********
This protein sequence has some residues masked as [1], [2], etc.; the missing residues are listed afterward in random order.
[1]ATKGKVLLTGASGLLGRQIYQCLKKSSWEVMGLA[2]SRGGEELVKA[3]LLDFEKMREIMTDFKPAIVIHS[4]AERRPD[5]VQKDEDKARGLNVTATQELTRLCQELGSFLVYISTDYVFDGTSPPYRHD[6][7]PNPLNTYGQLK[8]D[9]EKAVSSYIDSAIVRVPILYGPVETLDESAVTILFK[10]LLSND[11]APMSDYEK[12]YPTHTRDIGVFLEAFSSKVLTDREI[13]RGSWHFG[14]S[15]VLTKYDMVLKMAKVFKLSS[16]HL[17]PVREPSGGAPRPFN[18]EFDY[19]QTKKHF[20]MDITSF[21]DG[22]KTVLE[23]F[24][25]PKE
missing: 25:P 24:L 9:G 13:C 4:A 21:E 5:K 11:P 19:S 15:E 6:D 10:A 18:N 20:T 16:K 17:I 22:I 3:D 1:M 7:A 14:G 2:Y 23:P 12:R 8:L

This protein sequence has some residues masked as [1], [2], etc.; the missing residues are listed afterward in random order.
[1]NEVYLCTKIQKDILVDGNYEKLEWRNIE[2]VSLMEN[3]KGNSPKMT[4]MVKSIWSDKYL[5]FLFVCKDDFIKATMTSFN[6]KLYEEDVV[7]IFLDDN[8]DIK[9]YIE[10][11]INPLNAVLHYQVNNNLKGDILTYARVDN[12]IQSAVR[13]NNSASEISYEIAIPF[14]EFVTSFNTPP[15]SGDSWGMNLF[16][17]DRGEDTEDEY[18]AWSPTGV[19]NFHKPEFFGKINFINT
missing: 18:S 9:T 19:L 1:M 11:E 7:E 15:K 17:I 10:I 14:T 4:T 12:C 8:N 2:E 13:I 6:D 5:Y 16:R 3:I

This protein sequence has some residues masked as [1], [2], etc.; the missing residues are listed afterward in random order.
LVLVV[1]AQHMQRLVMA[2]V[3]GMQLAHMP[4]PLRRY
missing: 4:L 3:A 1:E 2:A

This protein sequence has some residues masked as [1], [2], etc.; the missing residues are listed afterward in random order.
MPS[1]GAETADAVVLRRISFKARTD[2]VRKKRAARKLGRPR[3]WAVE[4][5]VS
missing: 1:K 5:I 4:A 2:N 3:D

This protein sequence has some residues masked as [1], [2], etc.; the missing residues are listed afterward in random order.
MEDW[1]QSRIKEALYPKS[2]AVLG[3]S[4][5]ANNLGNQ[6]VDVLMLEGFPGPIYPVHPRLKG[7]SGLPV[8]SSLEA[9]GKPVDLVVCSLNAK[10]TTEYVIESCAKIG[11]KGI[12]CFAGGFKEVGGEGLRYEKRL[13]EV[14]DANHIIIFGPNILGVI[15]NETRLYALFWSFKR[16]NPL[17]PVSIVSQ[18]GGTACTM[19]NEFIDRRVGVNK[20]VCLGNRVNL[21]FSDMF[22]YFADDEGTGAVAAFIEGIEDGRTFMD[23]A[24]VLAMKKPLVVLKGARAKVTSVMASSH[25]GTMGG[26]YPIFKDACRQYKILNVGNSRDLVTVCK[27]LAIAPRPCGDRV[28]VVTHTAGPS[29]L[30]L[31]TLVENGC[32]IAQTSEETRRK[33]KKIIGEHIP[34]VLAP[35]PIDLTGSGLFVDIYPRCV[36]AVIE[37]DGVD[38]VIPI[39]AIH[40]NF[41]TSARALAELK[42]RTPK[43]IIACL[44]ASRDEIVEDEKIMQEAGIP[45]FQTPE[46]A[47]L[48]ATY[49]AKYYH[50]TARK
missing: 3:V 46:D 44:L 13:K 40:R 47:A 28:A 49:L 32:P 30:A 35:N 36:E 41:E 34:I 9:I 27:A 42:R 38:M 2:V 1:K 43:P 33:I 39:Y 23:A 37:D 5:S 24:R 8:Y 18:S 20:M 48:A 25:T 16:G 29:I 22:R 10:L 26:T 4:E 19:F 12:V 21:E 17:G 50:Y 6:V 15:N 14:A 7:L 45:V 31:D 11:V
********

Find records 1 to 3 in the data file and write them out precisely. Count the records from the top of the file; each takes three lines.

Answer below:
This protein sequence has some residues masked as [1], [2], etc.; the missing residues are listed afterward in random order.
[1]ATKGKVLLTGASGLLGRQIYQCLKKSSWEVMGLA[2]SRGGEELVKA[3]LLDFEKMREIMTDFKPAIVIHS[4]AERRPD[5]VQKDEDKARGLNVTATQELTRLCQELGSFLVYISTDYVFDGTSPPYRHD[6][7]PNPLNTYGQLK[8]D[9]EKAVSSYIDSAIVRVPILYGPVETLDESAVTILFK[10]LLSND[11]APMSDYEK[12]YPTHTRDIGVFLEAFSSKVLTDREI[13]RGSWHFG[14]S[15]VLTKYDMVLKMAKVFKLSS[16]HL[17]PVREPSGGAPRPFN[18]EFDY[19]QTKKHF[20]MDITSF[21]DG[22]KTVLE[23]F[24][25]PKE
missing: 25:P 24:L 9:G 13:C 4:A 21:E 5:K 11:P 19:S 15:E 6:D 10:A 18:N 20:T 16:K 17:I 22:I 3:D 1:M 7:A 14:G 2:Y 23:P 12:R 8:L

This protein sequence has some residues masked as [1], [2], etc.; the missing residues are listed afterward in random order.
[1]NEVYLCTKIQKDILVDGNYEKLEWRNIE[2]VSLMEN[3]KGNSPKMT[4]MVKSIWSDKYL[5]FLFVCKDDFIKATMTSFN[6]KLYEEDVV[7]IFLDDN[8]DIK[9]YIE[10][11]INPLNAVLHYQVNNNLKGDILTYARVDN[12]IQSAVR[13]NNSASEISYEIAIPF[14]EFVTSFNTPP[15]SGDSWGMNLF[16][17]DRGEDTEDEY[18]AWSPTGV[19]NFHKPEFFGKINFINT
missing: 18:S 9:T 19:L 1:M 11:E 7:E 15:K 17:I 10:I 14:T 4:T 12:C 8:N 2:E 13:I 6:D 5:Y 16:R 3:I

This protein sequence has some residues masked as [1], [2], etc.; the missing residues are listed afterward in random order.
LVLVV[1]AQHMQRLVMA[2]V[3]GMQLAHMP[4]PLRRY
missing: 4:L 3:A 1:E 2:A